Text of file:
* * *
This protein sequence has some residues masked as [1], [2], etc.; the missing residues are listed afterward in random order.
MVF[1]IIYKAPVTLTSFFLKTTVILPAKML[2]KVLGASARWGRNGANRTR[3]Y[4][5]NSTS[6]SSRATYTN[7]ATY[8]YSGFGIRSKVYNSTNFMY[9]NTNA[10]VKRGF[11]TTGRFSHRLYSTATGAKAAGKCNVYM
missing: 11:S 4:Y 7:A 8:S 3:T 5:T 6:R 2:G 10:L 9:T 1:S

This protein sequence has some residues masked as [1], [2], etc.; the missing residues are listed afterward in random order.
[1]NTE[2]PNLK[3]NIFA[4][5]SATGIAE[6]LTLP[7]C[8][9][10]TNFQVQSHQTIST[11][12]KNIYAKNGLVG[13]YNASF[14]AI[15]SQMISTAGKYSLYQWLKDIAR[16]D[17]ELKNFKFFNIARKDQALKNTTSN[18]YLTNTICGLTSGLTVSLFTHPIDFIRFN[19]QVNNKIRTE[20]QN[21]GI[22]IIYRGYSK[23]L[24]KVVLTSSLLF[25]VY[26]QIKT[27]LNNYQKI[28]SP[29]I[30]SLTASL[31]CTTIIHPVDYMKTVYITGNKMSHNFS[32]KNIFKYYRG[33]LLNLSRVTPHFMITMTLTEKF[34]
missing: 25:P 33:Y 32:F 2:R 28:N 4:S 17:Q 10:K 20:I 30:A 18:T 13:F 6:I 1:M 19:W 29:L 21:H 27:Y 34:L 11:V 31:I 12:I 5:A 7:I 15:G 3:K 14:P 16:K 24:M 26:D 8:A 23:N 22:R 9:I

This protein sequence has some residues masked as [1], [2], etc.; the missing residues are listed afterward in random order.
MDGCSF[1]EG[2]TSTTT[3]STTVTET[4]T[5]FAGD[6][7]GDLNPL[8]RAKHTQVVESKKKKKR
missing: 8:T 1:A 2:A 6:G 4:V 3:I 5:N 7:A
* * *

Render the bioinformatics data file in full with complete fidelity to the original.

This protein sequence has some residues masked as [1], [2], etc.; the missing residues are listed afterward in random order.
MVF[1]IIYKAPVTLTSFFLKTTVILPAKML[2]KVLGASARWGRNGANRTR[3]Y[4][5]NSTS[6]SSRATYTN[7]ATY[8]YSGFGIRSKVYNSTNFMY[9]NTNA[10]VKRGF[11]TTGRFSHRLYSTATGAKAAGKCNVYM
missing: 11:S 4:Y 7:A 8:S 3:T 5:T 6:R 2:G 10:L 9:T 1:S

This protein sequence has some residues masked as [1], [2], etc.; the missing residues are listed afterward in random order.
[1]NTE[2]PNLK[3]NIFA[4][5]SATGIAE[6]LTLP[7]C[8][9][10]TNFQVQSHQTIST[11][12]KNIYAKNGLVG[13]YNASF[14]AI[15]SQMISTAGKYSLYQWLKDIAR[16]D[17]ELKNFKFFNIARKDQALKNTTSN[18]YLTNTICGLTSGLTVSLFTHPIDFIRFN[19]QVNNKIRTE[20]QN[21]GI[22]IIYRGYSK[23]L[24]KVVLTSSLLF[25]VY[26]QIKT[27]LNNYQKI[28]SP[29]I[30]SLTASL[31]CTTIIHPVDYMKTVYITGNKMSHNFS[32]KNIFKYYRG[33]LLNLSRVTPHFMITMTLTEKF[34]
missing: 25:P 33:Y 32:F 2:R 28:N 4:S 17:Q 10:K 20:I 30:A 18:T 13:F 6:I 1:M 19:W 29:L 21:H 27:Y 34:L 11:V 31:I 12:I 5:A 7:I 15:G 3:K 14:P 16:K 24:M 26:D 8:A 23:N 22:R 9:I

This protein sequence has some residues masked as [1], [2], etc.; the missing residues are listed afterward in random order.
MDGCSF[1]EG[2]TSTTT[3]STTVTET[4]T[5]FAGD[6][7]GDLNPL[8]RAKHTQVVESKKKKKR
missing: 8:T 1:A 2:A 6:G 4:V 3:I 5:N 7:A